8 Steps to Building Trust into Your New Product or Service

Safeguarding privacy from the outset can save you a lot of time and money as you develop your new products and services.  Consider the methods below to build on your ideas and build customer confidence. Remember to follow the “What, When, Where, Who and How” process of thinking when justifying your collection and use of personal information. 

By understanding how you are, or intend to use personal information, will enable you to design ‘appropriate’ information security controls throughout the lifecycle of the product or service, as well as comply to the Principles of the Australian Privacy Act.

Here we break down the eight basic steps that must be considered.

1 – What information do you need as a ‘minimum’, to achieve your product or service requirements?

Less is more, focus on the information you absolutely need to provide the product or service. Be specific and do not collect personal information ‘just in case’, you must be able to justify it. Collecting data ‘just in case’ may be a clever thought, but it breaches the principles of the Privacy Act. The more information you collect, the more controls you must have in place to protect the data. Remember: information is valuable!

2 – What would a standard customer expect you to collect?

To give customers confidence in you, only collect the information you absolutely need.  What would a standard customer expect you to need for your product or service? i.e., Do they really need to provide their inside leg measurements?

3 – When in the relationship/process will you collect personal information? Will the type of information change over time?

Consider the stages of information collection, as you build a relationship the requirements of the customer may change over time, what additional information may you need and at what point in time? How will this impact your decisions when building the service(s)?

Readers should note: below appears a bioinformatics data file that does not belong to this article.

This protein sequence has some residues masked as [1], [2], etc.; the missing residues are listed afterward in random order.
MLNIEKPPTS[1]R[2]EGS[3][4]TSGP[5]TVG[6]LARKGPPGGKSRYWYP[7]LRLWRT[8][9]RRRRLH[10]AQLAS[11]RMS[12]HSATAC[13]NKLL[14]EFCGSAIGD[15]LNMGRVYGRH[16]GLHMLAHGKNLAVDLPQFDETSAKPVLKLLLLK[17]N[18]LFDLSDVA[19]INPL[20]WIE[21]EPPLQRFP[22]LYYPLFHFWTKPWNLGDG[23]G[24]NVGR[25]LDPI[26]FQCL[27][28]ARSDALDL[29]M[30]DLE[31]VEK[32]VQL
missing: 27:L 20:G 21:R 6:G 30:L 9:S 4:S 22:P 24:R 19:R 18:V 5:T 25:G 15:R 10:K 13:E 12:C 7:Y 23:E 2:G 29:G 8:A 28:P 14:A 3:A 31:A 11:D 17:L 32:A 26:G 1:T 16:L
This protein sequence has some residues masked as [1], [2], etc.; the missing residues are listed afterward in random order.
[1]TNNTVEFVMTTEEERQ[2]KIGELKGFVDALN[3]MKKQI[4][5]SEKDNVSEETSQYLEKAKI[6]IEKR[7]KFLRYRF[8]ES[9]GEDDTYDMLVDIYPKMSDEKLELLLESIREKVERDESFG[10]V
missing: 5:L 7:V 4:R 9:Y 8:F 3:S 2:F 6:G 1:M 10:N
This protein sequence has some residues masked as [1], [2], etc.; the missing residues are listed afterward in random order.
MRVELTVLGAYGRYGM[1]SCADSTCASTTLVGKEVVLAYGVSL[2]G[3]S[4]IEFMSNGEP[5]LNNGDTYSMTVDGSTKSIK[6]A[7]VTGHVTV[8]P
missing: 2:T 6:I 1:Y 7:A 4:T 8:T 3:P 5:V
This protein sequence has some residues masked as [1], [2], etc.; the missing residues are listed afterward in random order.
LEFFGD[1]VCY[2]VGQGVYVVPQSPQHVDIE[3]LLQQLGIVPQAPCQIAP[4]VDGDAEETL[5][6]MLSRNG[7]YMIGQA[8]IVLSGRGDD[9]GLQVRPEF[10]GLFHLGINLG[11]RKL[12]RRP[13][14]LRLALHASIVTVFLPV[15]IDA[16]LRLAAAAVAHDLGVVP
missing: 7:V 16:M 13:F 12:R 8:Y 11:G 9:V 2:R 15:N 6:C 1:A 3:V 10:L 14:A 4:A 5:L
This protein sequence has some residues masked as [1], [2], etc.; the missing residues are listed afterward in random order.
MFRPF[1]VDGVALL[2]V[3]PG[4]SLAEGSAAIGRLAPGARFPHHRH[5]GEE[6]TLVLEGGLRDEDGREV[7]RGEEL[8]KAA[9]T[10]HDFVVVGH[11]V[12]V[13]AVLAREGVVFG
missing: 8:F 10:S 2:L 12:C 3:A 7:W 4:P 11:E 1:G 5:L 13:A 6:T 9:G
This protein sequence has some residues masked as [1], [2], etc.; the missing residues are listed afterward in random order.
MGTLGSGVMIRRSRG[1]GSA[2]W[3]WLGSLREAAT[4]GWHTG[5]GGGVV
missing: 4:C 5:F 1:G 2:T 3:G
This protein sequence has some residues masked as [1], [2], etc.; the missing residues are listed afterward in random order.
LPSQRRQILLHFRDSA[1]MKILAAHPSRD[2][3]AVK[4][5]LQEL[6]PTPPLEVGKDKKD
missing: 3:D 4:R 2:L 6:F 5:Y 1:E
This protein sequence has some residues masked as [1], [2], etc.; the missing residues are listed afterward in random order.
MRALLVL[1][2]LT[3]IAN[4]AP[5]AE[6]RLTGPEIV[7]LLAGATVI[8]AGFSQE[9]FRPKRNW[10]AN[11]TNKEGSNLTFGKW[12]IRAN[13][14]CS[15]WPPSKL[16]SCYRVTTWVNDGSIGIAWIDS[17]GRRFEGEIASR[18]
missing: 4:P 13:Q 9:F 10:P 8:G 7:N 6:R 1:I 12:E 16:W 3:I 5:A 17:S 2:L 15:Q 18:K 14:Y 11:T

4 – How will you collect the personal information?

  • What information will you provide to the customer at the point of collection?
  • Can they opt out of the service? How?
  • Consider where and how you will interact with current and potential customers. What methods can you use to collect information?

5 – Where will the information be stored?

  • Are you collecting electronic and/or hardcopy information?
  • Where will it be stored?
  • How long do you need the information for to provide the required service?
  • How will it be kept secure?
  • How will you gain access to the information?
  • At what point can the information (if hardcopy) be archived or destroyed?

6 – Where will the information go (who are the recipients of the data)?

To enable you to provide a product or service, do you need to share or disclose the information to a third party? If so:

  • Who?
  • What information do they need (as a minimum) to provide what’s needed?
  • Would the customer expect you to share the information? 
  • How will you inform customers of recipients?
  • Is the disclosure included in your privacy statement?

7 – Who will have access to the information?

Consider who will need to access the information and to what end?

  • What level of access do they require?
  • What do they need to do with the information (read only/edit/delete)?
  • How will you manage access rights?
  • Will you give customers access to their own data? How? What will they be allowed to do to the record? How do you secure the account?

8 – How will you keep the information accurate and up to date?

  • In designing your requirements, how can you minimise data entry errors?
  • How will you interact with customers in the future to update their data and maintain the expected level of service(s)? Can they update their own records?
  • How will you update/remove data or record on request?

Hopefully I have given you some tips you haven’t yet thought of, or at least you can challenge your approach and assess your product or service against these eight points.

ISD Cyber is a Cyber Resilience Consultancy offering services that cut across Business Continuity, IT Continuity, Operational Risk Management, Cyber Security and Privacy.

Contact us today to find out more.

About the Author:


Yvonne has over 18 years’ experience in information security and Privacy in the UK and Australia.  She is uniquely qualified having both a Master’s in Information Security and Computer Crime, and a Master’s in Information Law (covering: Data Protection, Freedom of Information and Copyright Law). 

She has worked on several trail blazer projects leading the way on data sharing and privacy issues in sensitive and complex areas and has worked for a wide variety of public and private sector organisations worldwide. 

She has contributed at industry events as a speaker and has contributed to several publications including ISACA’s Privacy book: “Implementing a Privacy Protection Program” (2017) and “Women in the Security Profession” (2016).